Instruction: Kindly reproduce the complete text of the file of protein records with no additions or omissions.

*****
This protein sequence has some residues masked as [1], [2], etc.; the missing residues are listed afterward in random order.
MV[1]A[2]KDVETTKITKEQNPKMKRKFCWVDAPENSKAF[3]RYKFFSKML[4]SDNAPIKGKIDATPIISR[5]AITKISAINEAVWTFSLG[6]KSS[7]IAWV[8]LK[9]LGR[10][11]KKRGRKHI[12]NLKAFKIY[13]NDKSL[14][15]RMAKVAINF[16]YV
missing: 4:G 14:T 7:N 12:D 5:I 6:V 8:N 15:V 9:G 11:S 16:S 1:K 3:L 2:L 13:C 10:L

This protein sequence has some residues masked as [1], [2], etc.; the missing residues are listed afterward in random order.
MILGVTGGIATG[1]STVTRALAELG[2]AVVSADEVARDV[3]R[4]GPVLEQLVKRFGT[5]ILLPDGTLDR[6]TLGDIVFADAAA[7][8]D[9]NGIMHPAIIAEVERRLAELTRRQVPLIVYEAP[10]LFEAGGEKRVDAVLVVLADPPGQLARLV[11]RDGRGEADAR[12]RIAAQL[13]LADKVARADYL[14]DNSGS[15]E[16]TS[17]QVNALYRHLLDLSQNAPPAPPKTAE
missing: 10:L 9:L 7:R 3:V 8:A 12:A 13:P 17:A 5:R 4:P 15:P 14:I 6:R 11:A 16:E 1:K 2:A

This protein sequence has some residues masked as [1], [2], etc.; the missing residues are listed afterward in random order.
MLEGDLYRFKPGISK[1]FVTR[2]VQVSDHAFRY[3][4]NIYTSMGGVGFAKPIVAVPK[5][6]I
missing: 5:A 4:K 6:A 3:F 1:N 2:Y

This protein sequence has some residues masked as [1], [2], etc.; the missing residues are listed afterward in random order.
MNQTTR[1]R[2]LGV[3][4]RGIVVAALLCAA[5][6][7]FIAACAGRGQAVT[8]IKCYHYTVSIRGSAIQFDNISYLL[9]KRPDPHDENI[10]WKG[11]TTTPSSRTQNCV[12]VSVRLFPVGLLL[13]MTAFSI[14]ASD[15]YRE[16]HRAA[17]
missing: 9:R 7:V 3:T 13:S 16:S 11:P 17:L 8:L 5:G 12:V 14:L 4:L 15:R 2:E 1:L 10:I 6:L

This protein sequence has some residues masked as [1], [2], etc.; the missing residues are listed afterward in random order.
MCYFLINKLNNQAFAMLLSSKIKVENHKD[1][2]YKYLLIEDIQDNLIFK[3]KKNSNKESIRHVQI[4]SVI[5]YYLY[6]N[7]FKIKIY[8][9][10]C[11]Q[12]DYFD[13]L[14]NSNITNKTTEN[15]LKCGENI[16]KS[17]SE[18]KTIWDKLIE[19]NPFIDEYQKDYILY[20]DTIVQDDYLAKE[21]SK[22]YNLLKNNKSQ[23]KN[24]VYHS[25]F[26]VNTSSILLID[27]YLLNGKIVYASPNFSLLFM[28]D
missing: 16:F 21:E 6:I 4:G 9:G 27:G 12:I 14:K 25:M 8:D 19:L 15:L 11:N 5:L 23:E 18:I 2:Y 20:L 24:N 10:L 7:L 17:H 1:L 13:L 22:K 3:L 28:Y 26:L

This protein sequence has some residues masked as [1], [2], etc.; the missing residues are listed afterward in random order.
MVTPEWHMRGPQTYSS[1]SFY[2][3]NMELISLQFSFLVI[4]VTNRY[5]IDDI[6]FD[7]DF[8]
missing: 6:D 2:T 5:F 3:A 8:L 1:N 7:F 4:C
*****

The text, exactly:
This protein sequence has some residues masked as [1], [2], etc.; the missing residues are listed afterward in random order.
MV[1]A[2]KDVETTKITKEQNPKMKRKFCWVDAPENSKAF[3]RYKFFSKML[4]SDNAPIKGKIDATPIISR[5]AITKISAINEAVWTFSLG[6]KSS[7]IAWV[8]LK[9]LGR[10][11]KKRGRKHI[12]NLKAFKIY[13]NDKSL[14][15]RMAKVAINF[16]YV
missing: 4:G 14:T 7:N 12:D 5:I 6:V 8:N 15:V 9:G 11:S 16:S 1:K 3:L 2:L 13:C 10:L

This protein sequence has some residues masked as [1], [2], etc.; the missing residues are listed afterward in random order.
MILGVTGGIATG[1]STVTRALAELG[2]AVVSADEVARDV[3]R[4]GPVLEQLVKRFGT[5]ILLPDGTLDR[6]TLGDIVFADAAA[7][8]D[9]NGIMHPAIIAEVERRLAELTRRQVPLIVYEAP[10]LFEAGGEKRVDAVLVVLADPPGQLARLV[11]RDGRGEADAR[12]RIAAQL[13]LADKVARADYL[14]DNSGS[15]E[16]TS[17]QVNALYRHLLDLSQNAPPAPPKTAE
missing: 10:L 9:L 7:R 3:V 8:A 12:A 13:P 17:A 5:R 4:P 15:P 14:I 6:R 11:A 16:E 1:K 2:A

This protein sequence has some residues masked as [1], [2], etc.; the missing residues are listed afterward in random order.
MLEGDLYRFKPGISK[1]FVTR[2]VQVSDHAFRY[3][4]NIYTSMGGVGFAKPIVAVPK[5][6]I
missing: 5:A 4:K 6:A 3:F 1:N 2:Y

This protein sequence has some residues masked as [1], [2], etc.; the missing residues are listed afterward in random order.
MNQTTR[1]R[2]LGV[3][4]RGIVVAALLCAA[5][6][7]FIAACAGRGQAVT[8]IKCYHYTVSIRGSAIQFDNISYLL[9]KRPDPHDENI[10]WKG[11]TTTPSSRTQNCV[12]VSVRLFPVGLLL[13]MTAFSI[14]ASD[15]YRE[16]HRAA[17]
missing: 9:R 7:V 3:T 13:S 16:S 11:P 17:L 8:L 5:G 12:V 14:L 4:L 15:R 2:E 1:L 10:I 6:L

This protein sequence has some residues masked as [1], [2], etc.; the missing residues are listed afterward in random order.
MCYFLINKLNNQAFAMLLSSKIKVENHKD[1][2]YKYLLIEDIQDNLIFK[3]KKNSNKESIRHVQI[4]SVI[5]YYLY[6]N[7]FKIKIY[8][9][10]C[11]Q[12]DYFD[13]L[14]NSNITNKTTEN[15]LKCGENI[16]KS[17]SE[18]KTIWDKLIE[19]NPFIDEYQKDYILY[20]DTIVQDDYLAKE[21]SK[22]YNLLKNNKSQ[23]KN[24]VYHS[25]F[26]VNTSSILLID[27]YLLNGKIVYASPNFSLLFM[28]D
missing: 16:F 21:E 6:I 4:G 9:G 27:G 12:I 14:K 25:M 8:D 19:L 15:L 11:N 5:L 23:E 18:I 2:Y 20:L 24:N 10:L 7:L 17:H 1:L 13:L 22:K 3:L 28:Y 26:L

This protein sequence has some residues masked as [1], [2], etc.; the missing residues are listed afterward in random order.
MVTPEWHMRGPQTYSS[1]SFY[2][3]NMELISLQFSFLVI[4]VTNRY[5]IDDI[6]FD[7]DF[8]
missing: 6:D 2:T 5:F 3:A 8:L 1:N 7:F 4:C